Badger Meter, Inc. (NYSE: BMI) makes and sells flow measurement and control products for water utilities, municipalities, and industrial customers worldwide to measure and control the flow of liquids in various applications. In short, think of it the water accountant’s and transporter’s assistant. With all the fears of wasting water and the need to account for water use and how it is distributed, Badger Meter’s future seems certain. It is also small enough that an acquirer could always pay it a visit without ever having to bat an eye.
Shares peaked at over $50.00 in 2008 and it has been nothing but dead money for more than a year. At $40.40, its 52-week trading range is $32.58 to $44.71 and analysts only have an average price target around $43.00. The consideration here today is that Badger’s story is a matured company with over 100 years of operations.
Tetra Tech Inc. (NASDAQ: TTEK) is another diversified consulting and management company, but it has substantial operations in Water Resources, Groundwater Services, Watershed Management, Mining Services, Wetland Restoration, Remedial Planning and Environmental Management. The company is involved in many large-scale projects that are tied to state and federal governments, and its shares are close enough to 52-week lows that there may be an adequate discounting of risk here when you consider that it has a history of good beats and bad misses on earnings reports and/or on guidance. At $20.90, the 52-week trading range is $18.00 to $28.18 and the average analyst price target here is above $25.50.
The stock reflects the risk that local and national government business could be spotty. If shares were up at 52-week highs and if the valuations were higher than 16-times forward earnings, that comfort in share price would not be the case. The reliance upon government contracts would also be a concern if shares were higher. With a $1.3 billion market cap this one does not have a dividend yet, so it may not be suited for many long-term investors who want a yield while they wait for the futurist trends of water investing to offer large rewards.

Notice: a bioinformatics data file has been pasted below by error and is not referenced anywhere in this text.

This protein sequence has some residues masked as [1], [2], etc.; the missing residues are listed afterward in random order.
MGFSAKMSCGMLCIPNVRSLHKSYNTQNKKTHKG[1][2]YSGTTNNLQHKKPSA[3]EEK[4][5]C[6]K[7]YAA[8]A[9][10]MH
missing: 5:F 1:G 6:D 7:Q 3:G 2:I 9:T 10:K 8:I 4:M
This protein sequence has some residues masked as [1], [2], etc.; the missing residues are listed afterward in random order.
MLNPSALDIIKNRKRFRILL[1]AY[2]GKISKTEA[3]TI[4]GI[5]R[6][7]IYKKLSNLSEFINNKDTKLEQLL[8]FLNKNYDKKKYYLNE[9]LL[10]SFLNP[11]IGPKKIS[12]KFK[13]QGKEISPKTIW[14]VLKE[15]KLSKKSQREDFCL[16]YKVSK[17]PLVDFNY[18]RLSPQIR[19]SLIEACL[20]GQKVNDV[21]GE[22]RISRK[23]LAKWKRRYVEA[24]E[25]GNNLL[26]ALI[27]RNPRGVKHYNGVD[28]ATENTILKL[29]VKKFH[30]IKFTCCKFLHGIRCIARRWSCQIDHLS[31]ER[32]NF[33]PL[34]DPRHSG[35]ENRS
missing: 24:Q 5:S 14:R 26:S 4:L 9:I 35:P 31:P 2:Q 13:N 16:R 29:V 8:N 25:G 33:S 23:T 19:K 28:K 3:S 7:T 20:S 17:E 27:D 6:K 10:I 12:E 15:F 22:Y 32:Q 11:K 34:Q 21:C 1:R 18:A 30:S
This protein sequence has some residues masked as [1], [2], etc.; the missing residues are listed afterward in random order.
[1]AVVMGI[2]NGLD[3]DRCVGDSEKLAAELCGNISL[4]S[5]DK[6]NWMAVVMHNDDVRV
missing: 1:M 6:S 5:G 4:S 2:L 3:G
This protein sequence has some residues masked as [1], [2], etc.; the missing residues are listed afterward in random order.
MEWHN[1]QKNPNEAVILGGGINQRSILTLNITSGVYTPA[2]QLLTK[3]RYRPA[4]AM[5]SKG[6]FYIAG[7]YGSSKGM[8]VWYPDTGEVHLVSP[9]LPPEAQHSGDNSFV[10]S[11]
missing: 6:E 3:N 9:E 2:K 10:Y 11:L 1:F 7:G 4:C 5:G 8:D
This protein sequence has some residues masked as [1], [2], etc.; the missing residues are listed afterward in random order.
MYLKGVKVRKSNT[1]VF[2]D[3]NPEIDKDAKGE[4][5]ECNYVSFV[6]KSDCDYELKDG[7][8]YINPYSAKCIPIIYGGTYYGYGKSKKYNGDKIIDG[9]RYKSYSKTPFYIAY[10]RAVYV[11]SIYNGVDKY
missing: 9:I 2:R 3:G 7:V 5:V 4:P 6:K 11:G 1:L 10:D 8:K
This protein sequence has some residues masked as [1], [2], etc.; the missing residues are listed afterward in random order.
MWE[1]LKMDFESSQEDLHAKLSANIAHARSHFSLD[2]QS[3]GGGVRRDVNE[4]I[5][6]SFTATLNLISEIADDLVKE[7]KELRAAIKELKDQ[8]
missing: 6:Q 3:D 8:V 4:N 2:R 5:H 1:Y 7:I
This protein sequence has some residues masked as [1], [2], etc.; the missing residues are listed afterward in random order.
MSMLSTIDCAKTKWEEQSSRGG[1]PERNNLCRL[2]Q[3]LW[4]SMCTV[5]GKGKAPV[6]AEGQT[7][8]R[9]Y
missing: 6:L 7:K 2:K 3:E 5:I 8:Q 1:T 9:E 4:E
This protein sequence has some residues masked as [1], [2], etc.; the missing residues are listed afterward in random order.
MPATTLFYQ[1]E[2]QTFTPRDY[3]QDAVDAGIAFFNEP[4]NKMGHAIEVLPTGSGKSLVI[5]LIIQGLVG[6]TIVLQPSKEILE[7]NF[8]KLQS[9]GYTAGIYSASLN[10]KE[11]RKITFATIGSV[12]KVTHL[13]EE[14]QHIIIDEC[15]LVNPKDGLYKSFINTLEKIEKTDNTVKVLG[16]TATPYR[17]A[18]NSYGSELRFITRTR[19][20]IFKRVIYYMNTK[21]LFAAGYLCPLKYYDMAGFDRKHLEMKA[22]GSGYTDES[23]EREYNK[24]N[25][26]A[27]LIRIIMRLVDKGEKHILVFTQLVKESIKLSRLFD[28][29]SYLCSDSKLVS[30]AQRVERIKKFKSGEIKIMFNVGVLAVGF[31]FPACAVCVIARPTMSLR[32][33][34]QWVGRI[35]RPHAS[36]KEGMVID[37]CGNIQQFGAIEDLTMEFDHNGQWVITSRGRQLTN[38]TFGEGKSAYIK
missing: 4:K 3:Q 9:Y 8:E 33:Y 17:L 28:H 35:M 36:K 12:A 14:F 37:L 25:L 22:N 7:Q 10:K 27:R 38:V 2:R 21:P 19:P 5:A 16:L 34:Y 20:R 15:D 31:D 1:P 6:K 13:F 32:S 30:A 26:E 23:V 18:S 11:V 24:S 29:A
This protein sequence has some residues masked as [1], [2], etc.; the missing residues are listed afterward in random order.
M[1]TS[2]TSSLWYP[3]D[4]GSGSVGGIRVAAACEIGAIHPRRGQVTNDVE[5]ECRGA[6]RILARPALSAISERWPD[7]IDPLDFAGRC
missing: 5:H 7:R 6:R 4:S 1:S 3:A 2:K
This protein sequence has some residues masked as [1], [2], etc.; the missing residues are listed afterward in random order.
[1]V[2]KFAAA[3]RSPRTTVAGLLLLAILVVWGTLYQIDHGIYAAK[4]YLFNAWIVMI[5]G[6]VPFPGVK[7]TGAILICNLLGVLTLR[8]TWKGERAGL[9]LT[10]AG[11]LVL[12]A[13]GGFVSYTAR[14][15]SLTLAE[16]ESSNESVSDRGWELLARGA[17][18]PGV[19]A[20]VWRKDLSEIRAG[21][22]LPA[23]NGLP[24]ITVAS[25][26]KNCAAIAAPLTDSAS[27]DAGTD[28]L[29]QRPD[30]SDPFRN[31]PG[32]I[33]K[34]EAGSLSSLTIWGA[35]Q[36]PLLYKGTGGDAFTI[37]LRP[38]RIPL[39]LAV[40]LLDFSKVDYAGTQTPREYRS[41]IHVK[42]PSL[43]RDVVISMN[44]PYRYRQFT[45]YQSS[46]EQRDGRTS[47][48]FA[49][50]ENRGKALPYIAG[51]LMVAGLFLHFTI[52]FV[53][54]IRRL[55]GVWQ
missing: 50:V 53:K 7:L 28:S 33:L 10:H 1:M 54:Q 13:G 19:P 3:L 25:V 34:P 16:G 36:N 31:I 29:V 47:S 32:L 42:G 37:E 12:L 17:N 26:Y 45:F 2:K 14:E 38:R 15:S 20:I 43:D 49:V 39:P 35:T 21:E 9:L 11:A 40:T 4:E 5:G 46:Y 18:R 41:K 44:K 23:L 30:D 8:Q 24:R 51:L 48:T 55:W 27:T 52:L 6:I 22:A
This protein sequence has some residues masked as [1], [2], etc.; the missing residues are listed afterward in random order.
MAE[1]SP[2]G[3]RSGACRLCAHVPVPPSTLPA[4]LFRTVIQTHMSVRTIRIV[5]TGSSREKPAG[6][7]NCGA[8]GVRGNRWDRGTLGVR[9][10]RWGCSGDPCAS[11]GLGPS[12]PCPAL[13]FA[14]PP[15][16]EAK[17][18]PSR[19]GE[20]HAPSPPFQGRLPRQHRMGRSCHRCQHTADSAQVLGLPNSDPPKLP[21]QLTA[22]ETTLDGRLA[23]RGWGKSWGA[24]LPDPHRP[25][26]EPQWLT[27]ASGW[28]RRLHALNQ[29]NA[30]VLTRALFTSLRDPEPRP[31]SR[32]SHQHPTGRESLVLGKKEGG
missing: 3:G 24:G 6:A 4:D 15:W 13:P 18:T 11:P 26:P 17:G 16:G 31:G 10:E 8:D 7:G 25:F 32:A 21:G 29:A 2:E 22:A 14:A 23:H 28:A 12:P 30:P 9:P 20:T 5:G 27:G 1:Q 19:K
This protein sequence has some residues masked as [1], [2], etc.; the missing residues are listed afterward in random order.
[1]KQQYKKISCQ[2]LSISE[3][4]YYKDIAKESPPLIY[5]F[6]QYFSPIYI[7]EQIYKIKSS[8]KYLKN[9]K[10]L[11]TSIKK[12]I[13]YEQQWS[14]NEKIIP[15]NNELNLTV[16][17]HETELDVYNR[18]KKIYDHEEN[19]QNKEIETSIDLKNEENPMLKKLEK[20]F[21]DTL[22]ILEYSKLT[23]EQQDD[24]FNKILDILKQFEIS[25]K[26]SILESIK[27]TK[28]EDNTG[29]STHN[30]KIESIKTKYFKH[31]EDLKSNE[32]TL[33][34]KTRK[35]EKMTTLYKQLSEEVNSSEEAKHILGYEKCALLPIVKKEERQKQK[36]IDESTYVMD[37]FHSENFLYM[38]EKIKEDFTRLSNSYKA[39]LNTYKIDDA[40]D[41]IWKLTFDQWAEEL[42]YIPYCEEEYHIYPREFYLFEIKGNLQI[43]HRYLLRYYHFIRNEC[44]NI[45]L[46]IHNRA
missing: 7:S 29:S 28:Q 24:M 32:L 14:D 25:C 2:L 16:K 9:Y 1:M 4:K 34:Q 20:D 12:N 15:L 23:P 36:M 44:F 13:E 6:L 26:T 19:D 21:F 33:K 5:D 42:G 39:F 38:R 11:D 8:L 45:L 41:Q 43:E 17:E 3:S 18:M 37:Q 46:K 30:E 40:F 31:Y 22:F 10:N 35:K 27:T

Watts Water Technologies, Inc. (NYSE: WTS) has a diversified family products and companies around valves and other aspects of water conservation, safety, and control in commercial, residential, industrial and municipal applications with operations in North America, Europe, Asia and Africa. There is a potential issue in its financial stance for some investors: it is not a cheap stock, has a low yield, and investors often have to be choosy about when they enter into the stock.
Watts has an implied dividend yield of only 1.3% and at $34.05 it has a 52-week range of $27.51 to $37.00. It is also expected to remain short of its peak revenues from 2008 in both 2010 and 2011. Still, its portfolio of water equipment assets is broad and it is one of the more respected names in the field. Its stock has never really been one of those great rewards yet, and again investors generally need to be choosy here rather than just buying and hoping despite its having beat earnings expectations in each of its last four reports. There is an old joke about Watts Water… “Watts Water?… the stuff you drink, silly”… but Watts Water is no joke.
WATER IN THE LAND OF ADRs
Veolia Environnement S.A. (NYSE: VE) is thought of as one of the largest water plays out there. Unfortunately, its water operations also are met with waste, energy, and transport units at Veolia. It is our sole ADR among the picks, and it is based in France. The water division has over 150 years of experience managing public water and wastewater services in public-private partnerships, making it a world leader in water treatment with over 12.5 billion Euros in revenues. The unit claims some 95,000 workers in 66 countries and provides drinking water and wastewater services to about 163 million people.
With a high implied dividend yield (careful, it is annual dividend and the rate fluctuates with currency), there is room for income investors and value investors alike. The $26-handle today is met by only two U.S. analyst price targets of almost $31 and $36 and the current bias from the field of analysts is a mixed or cautious one. Shares were punished from April to July, and there is a fear that it does have risks tied to that pesky government risk issue that is plaguing the globe. Shares peaked around $90 in the past, so the global slowdown has definitely worked against it and shares have just not really ever recovered. Valuations are low enough here and the stock is far enough off highs that much of the items of concern may be adequately reflected in the share prices today.
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